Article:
Module learning outcomes

Students will understand areas of and perspectives about critical race theory, fairness, equity and equality in education which will involve theoretical, philosophical, policy-related, curricular and pedagogical issues associated with relevant empirical research.

Students will be able to:

  • Identify and problematise ways in which race, ‘difference’ and misrecognitions can influence educational access and fairness which can result in a compromised social justice system
  • Analyse reports of research relating to issues at the intersections of race, class and gender in relation to discrimination  and implicit bias in secondary and post compulsory education
  • Challenge the practice of educational access and fairness as it relates to issues of race, equity, equality and  social justice
  • Reflect upon and plan on action to advance an equity and social justice as it relates to education and society in general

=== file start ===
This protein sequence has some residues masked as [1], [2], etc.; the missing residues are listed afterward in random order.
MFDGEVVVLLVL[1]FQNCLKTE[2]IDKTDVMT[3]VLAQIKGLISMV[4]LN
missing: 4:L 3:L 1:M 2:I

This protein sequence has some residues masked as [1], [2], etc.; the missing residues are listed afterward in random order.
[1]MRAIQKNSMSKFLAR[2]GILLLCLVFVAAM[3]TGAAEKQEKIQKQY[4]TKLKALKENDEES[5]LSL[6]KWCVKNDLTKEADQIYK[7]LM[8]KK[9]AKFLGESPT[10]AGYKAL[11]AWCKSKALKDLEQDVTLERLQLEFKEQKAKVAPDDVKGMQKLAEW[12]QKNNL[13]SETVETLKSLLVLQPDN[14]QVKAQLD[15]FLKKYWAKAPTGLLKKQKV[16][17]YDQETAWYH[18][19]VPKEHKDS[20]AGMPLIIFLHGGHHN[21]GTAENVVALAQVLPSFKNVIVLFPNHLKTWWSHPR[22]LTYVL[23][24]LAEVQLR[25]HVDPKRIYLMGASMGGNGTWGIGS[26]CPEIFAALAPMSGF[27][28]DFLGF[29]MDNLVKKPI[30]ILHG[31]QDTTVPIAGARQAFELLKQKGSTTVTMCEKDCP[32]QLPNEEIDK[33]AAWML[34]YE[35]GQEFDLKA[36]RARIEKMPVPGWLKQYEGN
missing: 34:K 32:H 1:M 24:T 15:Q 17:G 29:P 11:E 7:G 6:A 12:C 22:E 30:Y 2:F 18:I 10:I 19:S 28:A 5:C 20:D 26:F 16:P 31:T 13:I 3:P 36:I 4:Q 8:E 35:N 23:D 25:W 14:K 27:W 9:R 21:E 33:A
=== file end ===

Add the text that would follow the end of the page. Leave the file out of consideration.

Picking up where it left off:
Academic and Graduate Skills

Students will be able to:

  • Critically engage with key ideas related to race and difference
  • Identify, analyse and problematise key issues emerging from debates around educational equality, fairness and justice in policy and research to enable students to examine ways key issues can compromise and / or promote social justice in education.
  • Identify, analyse, create and communicate arguments in written and oral form
  • Participate in group work

Module content

Module Structure:

Session 1 - An introduction to key theoretical concepts and ideas: In this session, students will learn the nature and purpose of the module (including the structure of assessment requirements).

Session 2 - Key theoretical constructs and tools: In this session, students will engage with key concepts of race, critical race theory, counternarratives, equity, equality, diversity, inclusion and social justice. Students will examine and discuss the intersectionalities and disjunctures of these concepts.

Session 3 - Race, education, implicit bias, institutional racism and discrimination: In this session, students will focus on the similarities and differences in racism, classism, colour-blindness and post-racialism in educational and work settings.